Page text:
War is on for local fibre market
The battle for supremacy in the multibillion-rand local fibre-to-the-home market is just beginning, with established telecommunications players and a number of independents all vying for their share.
Vumatel CEO Niel Schoeman said he expected that, over the next two to three years, about R10 billion was likely to be spent on fibre-to-the-home installations, including R3 billion by Vumatel itself.
The company has already spent between R300 million and R400 million since June 2014 on developing fibre infrastructure in Johannesburg.
The first neighbourhood where Vumatel installed its fibre broadband connectivity was in the suburb of Parkhurst, whose residents were “fed up with slow speed”.
Since then, the company had increased the suburbs where it had installed Vumatel fibre to 30 in Johannesburg, covering about 33 000 households, Schoeman added. Such neighbourhoods are called “fibrehoods”.
The company is also planning to open up in Cape Town. Suburbs identified include Newlands, Sea Point and Vredehoek.
At any time, Vumatel employs 4 000 permanent staff and contractors.
The biggest driver of growth in fibre-to-the-home has been the growth in popularity of high-definition and ultrahigh definition video delivered over the internet, as provided by Netflix and Showmax.
The installation of fibre will ultimately replace copper.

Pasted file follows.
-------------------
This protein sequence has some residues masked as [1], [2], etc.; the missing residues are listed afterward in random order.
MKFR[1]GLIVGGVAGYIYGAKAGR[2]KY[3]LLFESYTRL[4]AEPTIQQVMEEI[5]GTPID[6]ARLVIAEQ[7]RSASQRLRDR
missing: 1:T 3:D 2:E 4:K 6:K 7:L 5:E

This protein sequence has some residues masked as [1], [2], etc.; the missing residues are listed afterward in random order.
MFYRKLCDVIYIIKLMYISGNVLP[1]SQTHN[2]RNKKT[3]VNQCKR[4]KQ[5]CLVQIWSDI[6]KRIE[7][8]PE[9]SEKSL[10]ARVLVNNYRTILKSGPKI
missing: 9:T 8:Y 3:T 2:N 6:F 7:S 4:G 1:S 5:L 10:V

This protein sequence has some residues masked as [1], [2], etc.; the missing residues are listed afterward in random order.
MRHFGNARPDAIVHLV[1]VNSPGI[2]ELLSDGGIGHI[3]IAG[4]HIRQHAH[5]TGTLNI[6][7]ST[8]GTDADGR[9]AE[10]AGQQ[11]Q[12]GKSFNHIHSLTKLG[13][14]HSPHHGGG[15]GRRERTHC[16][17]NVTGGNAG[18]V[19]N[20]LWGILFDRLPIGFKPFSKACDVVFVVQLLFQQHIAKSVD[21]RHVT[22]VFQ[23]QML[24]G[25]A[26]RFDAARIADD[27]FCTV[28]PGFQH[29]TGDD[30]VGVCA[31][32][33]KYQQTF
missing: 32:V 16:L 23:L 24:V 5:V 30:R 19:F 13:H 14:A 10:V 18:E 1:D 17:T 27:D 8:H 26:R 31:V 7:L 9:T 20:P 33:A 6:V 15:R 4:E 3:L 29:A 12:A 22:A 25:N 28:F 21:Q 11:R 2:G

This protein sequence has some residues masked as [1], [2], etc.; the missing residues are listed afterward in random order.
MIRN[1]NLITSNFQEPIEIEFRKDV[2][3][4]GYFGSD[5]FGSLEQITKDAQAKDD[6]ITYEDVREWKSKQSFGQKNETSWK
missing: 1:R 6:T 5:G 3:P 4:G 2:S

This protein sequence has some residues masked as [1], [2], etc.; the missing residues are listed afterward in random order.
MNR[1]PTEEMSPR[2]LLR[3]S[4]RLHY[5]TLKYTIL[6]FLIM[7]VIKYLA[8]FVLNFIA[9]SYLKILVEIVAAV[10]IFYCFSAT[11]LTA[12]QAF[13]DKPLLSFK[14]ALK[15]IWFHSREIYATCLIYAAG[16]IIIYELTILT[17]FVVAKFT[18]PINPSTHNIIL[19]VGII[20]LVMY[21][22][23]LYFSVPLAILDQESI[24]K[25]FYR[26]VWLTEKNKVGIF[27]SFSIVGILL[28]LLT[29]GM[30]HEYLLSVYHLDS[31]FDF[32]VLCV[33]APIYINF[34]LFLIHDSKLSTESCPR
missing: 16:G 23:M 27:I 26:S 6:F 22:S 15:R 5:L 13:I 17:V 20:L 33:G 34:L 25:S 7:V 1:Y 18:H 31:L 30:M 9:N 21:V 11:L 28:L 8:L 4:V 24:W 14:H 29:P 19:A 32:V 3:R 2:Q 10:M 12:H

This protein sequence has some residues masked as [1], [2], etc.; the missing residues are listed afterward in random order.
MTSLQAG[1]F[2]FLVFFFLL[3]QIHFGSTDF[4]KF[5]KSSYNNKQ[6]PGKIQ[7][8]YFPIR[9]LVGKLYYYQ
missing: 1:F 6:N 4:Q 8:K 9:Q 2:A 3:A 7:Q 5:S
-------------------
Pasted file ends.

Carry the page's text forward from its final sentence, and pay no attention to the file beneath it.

Schoeman said that about 95% of the internet in South Africa was currently delivered by copper lines and 5% by fibre lines, but the latter was set to grow.
Vumatel’s key competitors are Telkom, Fibrehoods and Metrofibre Networx, in which billionaire businessman Patrice Motsepe’s African Rainbow Capital and Sanlam Private Equity have stakes.
Fibrehoods declined to answer questions regarding its fibre-to-the-home plans. Metrofibre Networx did not respond to questions from City Press.
MTN and Vodacom are also eyeing the high-speed, open-access internet connectivity space.
MTN has declared its intentions of taking a leading position in the local business and household fibre market.
Vodacom has noted fibre as a new revenue opportunity. The company has so far passed 25 725 homes and businesses, as well as 190 estates, for its fibre-to-the-home projects in the pipeline.
Telkom has intensified its roll-out of fibre, having identified this form of network coverage as a key investment area.
Telkom CEO Sipho Maseko said this week that fibre had long-term growth potential as online video became more important.
In the year to March, Telkom spent R757 million on installing fibre-to-the-home – up 200% from R252 million for the previous year.
This financial year, Telkom is planning to triple its fibre spend to almost R2.3 billion to expedite this type of network coverage.
The company has passed 81 503 homes for fibreto-the-home, and more than 850 gated communities have been covered with fibre. By 2018, Telkom aims to pass 1 million homes with fibre.
Regarding future growth, Schoeman is expecting consolidation to happen in the fibre sector, and Vumatel would like to be the predator rather than the prey when that consolidation happens.
Vumatel is Schoeman’s third business after he co-founded the Birchman Group in 2003 in the UK, followed by a fibre-to-the-business company, which was sold to Dark Fibre Africa two years ago.
The shareholders of Vumatel are Schoeman, Johan Pretorius, Richard Came and Investec.